It was Saturday and I was in Paris. You'd think that would be special enough, but no, without knowing it I had picked the coolest Saturday possible to be in Paris. First reason: twice a year, and only twice a year, every fashion shop in Paris slashes prices to clear out inventory for the new season, and this was the first weekend of Les Soldes. Second reason: as if in direct reaction to the fashion steals, that Saturday was also the day of the Pride parade. Purely coincidential, I'm sure, but half off LaCroix certainly makes me want to dance in the street.

I found out about Les Soldes and Les Gays from a CL poster who was an American looking for someone to attend Pride with her. It being the only sane post, I took a chance and emailed her. It turned out to be a great connection and we became instant friends. She was relieved to have an English-speaking pal to walk with her since her gf was out of town, and I was pleased to have someone show me around some of the less touristy parts of Paris. We poked in and out of the shops in the Marais, went to a cafe, and then caught up with the parade, which, apparently, was a lot mellower than the year before but still a blast. Every kind of person was out in the street, marching or watching; this was not a gay parade so much as it was a parade celebrating choice. Every kind of Parisian was there: gay couples, straight couples, children, eldery. I was impressed with the complete diversity of the population that came out that day, whether to march or watch, it was an amazingly inclusive and positive experience.

And what a party! Each float had a DJ and everyone danced alongside, and when the DJ built up the music and finally dropped the beat, the entire parade stopped and exploded in dance before moving on. The parade finished in the gigantic roundabout at the Bastille and the monument was covered in people as well as every other available inch of the square. The local gay radio station hosted more prominent DJs that played into the night.

So the day was a success. I had made a new friend, found a gorgeous bag at half off, got some great photos of the quirky French, and tromped down Saint Germain with ten thousand Parisians dancing and celebrating life.

Then on my way back to my hotel, a Filipino flower seller felt me up. I never thought I'd have to kick the ass of a drunk man smaller than myself but it almost came to that. He got an elbow and me shouting in two languages and I got groped. Paris is a relatively safe city, but it is a big city with plenty of crazies. And while some stodgy people might think the pervs were at the Bastille waving rainbow flags and dancing to the mixes of Boy George, I can affirm that, actually, the pervs were on the other side of the Seine posing as meager flower sellers.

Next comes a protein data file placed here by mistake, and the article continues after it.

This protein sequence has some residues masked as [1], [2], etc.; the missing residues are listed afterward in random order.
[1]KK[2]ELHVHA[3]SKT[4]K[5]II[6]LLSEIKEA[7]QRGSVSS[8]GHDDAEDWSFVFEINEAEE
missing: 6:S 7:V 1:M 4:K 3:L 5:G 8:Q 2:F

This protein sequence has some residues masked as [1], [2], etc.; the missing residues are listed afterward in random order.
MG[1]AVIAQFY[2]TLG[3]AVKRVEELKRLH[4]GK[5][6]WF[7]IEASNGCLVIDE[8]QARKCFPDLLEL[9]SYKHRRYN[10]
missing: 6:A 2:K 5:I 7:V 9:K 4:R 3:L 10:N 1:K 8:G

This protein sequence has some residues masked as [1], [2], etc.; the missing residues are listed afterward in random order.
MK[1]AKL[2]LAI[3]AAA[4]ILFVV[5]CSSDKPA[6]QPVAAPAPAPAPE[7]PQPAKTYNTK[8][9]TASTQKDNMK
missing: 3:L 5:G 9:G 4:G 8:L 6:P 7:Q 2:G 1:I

Deal Breakers and Warning Signs

Everyone has their list of deal breakers and warning signs when it comes to dating. For some it's the CD collection. A sense of humor. Proper table manners. There's the ongoing one about a single woman with a cat. That's so worn out, it should be followed with a cymbal shot and a take my wife, please chaser.

Well, I have my version of the cat lady, and that is guy with fishtank. There's something about a person trolling P.J.'s Pets on a Saturday afternoon to fill his 150 gallon fishtank with a bunch of cool as shit tetra fish that just puts me off. I question the psychological makeup of that person. Maybe this goes along with my earlier blog on how certain people build their lives around all things "badass". Giant fishtanks fall into the badass realm, I think. Regardless, they scare the shit out of me.

Maybe it's a matter of taste, or more likely, of smell. I think they fall in the same category as dusty dreamcatchers and molester vans. Like, if you see one of these babies sitting on a dresser or a TV console, there will definitely be collectible plates of American Indians and "them babies with the big eyes" on the other wall.

Sometimes they fall into another category containing guys who walk down the beach with their pet snake wrapped around their neck, and people who buy license plate holders that mimic chain link.

However you classify it, giant fish tank guy is someone to avoid. Don't say nobody every told you.